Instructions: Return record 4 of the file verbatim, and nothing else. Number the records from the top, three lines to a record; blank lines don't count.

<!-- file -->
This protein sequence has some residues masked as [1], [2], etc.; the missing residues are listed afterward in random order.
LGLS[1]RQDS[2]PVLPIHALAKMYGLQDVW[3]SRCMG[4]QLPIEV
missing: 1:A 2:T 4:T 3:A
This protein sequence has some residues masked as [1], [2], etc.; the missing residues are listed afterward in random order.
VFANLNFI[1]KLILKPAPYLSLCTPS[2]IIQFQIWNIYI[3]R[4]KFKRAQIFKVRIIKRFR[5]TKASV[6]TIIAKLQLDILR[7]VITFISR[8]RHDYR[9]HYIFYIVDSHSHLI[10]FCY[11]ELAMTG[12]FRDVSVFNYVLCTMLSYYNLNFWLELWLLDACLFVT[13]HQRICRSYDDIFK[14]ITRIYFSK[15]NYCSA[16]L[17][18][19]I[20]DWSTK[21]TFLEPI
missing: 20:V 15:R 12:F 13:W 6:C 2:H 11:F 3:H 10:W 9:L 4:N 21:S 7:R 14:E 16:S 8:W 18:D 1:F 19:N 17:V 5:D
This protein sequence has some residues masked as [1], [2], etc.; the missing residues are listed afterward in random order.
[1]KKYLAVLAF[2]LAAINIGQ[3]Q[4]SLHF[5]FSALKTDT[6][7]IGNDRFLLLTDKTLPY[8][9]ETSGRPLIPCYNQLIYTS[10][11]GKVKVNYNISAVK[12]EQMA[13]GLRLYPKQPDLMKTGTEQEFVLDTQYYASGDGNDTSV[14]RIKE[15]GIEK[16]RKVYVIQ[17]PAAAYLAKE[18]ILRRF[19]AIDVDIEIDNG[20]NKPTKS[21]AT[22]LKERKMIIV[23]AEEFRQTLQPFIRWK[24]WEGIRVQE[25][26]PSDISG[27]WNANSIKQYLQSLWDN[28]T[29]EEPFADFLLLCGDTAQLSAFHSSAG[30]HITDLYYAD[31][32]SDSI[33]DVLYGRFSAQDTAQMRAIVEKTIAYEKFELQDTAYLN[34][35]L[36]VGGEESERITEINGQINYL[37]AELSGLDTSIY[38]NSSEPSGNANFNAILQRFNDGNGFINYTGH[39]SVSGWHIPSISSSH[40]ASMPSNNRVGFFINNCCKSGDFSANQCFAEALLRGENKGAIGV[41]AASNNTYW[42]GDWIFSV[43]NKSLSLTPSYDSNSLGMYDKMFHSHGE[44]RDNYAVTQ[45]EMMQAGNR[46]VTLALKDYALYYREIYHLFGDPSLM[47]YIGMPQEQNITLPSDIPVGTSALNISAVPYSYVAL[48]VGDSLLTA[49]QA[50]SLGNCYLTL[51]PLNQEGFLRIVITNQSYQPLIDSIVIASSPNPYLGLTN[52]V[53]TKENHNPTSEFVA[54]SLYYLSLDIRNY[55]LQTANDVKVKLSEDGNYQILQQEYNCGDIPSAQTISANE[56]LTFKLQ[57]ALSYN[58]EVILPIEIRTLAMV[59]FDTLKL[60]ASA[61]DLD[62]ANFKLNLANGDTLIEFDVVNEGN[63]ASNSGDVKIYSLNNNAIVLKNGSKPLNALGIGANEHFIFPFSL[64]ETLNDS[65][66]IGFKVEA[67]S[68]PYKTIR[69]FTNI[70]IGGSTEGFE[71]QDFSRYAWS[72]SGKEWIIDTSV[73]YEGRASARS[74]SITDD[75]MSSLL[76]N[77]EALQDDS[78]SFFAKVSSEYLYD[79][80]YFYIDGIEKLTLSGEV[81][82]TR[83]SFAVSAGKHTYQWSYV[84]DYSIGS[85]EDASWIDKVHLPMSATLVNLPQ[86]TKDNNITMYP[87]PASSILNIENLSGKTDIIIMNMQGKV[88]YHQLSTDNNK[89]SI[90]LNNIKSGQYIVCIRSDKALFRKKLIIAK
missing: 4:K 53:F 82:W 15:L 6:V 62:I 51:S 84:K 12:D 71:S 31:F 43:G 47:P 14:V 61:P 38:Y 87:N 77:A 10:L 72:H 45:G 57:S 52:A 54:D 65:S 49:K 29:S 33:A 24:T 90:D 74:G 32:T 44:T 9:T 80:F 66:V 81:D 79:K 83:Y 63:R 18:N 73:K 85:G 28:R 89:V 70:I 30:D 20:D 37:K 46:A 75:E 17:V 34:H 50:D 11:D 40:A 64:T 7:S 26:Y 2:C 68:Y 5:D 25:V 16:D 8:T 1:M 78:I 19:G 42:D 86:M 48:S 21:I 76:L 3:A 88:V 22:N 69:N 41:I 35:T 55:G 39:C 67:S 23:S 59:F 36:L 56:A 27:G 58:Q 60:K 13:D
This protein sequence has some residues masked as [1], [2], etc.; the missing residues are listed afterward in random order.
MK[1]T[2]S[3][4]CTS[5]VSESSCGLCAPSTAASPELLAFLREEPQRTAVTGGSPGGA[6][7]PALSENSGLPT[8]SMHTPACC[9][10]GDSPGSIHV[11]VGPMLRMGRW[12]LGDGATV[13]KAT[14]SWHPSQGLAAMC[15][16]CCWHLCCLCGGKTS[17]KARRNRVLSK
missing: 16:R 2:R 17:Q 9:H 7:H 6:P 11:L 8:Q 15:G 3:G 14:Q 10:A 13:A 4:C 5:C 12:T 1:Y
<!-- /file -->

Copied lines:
This protein sequence has some residues masked as [1], [2], etc.; the missing residues are listed afterward in random order.
MK[1]T[2]S[3][4]CTS[5]VSESSCGLCAPSTAASPELLAFLREEPQRTAVTGGSPGGA[6][7]PALSENSGLPT[8]SMHTPACC[9][10]GDSPGSIHV[11]VGPMLRMGRW[12]LGDGATV[13]KAT[14]SWHPSQGLAAMC[15][16]CCWHLCCLCGGKTS[17]KARRNRVLSK
missing: 16:R 2:R 17:Q 9:H 7:H 6:P 11:L 8:Q 15:G 3:G 14:Q 10:A 13:A 4:C 5:C 12:T 1:Y